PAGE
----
For the 14th time since the end of January the UN High Commissioner for Refugees was refused permission to deliver food and medical supplies to an estimated 109,000 people trapped in the Maglaj pocket by the Bosnian Serb leadership in Pale. Maglaj is held by Bosnian government forces (BiH). 'Maglaj is extremely important and is rising on the list of things we need to do urgently,' General Sir Michael Rose, the UN commander in Bosnia, said yesterday. 'At some point we may try to run in an Unprofor convoy (with a military escort) which is of course much more robust.'
But first the UN is trying to negotiate its way into the pocket and out of a situation described by a UN source as 'a running sore'. General Rose this week asked Vitaly Churkin, the Russian envoy to the former Yugoslavia, to raise the issue of Maglaj with Radovan Karadzic, the Bosnian Serb leader, in the hope of creating another 'Sarajevo solution'.
The Bosnian Serbs are said to be worried that the BiH will seize the opportunity given by an aid convoy to break the siege; a solution along the lines of the agreement in the capital would freeze the front line and end the shelling. But if the Serbs do not agree to this plan, the UN is ready to send a convoy protected by armoured vehicles, invoking the UN's right to freedom of movement.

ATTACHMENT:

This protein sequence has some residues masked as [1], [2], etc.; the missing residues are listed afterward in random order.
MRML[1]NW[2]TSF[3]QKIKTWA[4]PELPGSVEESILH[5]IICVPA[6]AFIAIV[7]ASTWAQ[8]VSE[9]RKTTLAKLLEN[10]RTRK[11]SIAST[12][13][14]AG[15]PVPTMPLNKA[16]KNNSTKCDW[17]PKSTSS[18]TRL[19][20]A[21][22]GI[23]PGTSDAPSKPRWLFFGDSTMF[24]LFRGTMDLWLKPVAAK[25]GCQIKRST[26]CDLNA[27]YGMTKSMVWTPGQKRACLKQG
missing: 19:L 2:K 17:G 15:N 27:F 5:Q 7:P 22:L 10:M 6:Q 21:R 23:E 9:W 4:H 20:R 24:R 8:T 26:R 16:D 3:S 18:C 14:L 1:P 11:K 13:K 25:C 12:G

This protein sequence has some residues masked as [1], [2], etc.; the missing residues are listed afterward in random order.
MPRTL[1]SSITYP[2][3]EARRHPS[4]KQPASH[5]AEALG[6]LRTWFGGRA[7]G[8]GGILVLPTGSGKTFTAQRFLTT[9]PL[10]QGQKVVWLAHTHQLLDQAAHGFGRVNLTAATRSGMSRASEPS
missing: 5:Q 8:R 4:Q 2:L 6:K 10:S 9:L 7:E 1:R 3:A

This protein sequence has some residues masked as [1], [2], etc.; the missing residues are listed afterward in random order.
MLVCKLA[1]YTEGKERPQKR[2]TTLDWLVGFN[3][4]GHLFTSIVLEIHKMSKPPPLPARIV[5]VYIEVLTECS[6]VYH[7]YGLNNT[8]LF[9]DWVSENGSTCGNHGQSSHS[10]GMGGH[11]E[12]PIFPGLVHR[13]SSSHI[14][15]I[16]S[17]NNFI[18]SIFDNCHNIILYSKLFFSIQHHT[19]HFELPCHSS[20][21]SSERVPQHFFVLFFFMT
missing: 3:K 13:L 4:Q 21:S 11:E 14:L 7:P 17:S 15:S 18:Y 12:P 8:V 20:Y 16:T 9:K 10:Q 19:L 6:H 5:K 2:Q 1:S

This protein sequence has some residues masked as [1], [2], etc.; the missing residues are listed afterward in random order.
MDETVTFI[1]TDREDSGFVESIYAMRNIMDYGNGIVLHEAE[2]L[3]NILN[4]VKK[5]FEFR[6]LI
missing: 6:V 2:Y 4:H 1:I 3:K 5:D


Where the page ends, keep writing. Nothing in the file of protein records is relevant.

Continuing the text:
According to two teams of UN liaison officers who flew into Maglaj by helicopter on Sunday Maglaj is not starving - people have received food air dropped by US planes - but is suffering from a severe shortage of medicines and fuel and is undergoing heavy bombardment.
The UNHCR is concerned not only that the town should be fed, but also that without a lifeline to the outside world, it might fall into enemy hands, prompting a new wave of refugees in the area.
In Zagreb the Croatian government and leaders of the Serbian community in the break- away Krajina region are to hold talks on formally ending the war which has been raging there since 1991.
Talks will take place at the Russian embassy in Zagreb next Tuesday, another indication that Washington and Moscow are pushing hard for an overall peace deal.
BRUSSELS - Nato expressed concern over the UN's slow response in authorising an air strike against Serbian guns in Bosnia last weekend and expressed fears it could put the lives of UN peace-keepers at risk, Reuter reports.
The Nato Secretary-General, Manfred Worner, told a meeting of ambassadors from the 16 alliance nations that he would write to UN Secretary-General Boutros Boutros-Ghali on the issue, alliance sources said.Reuse content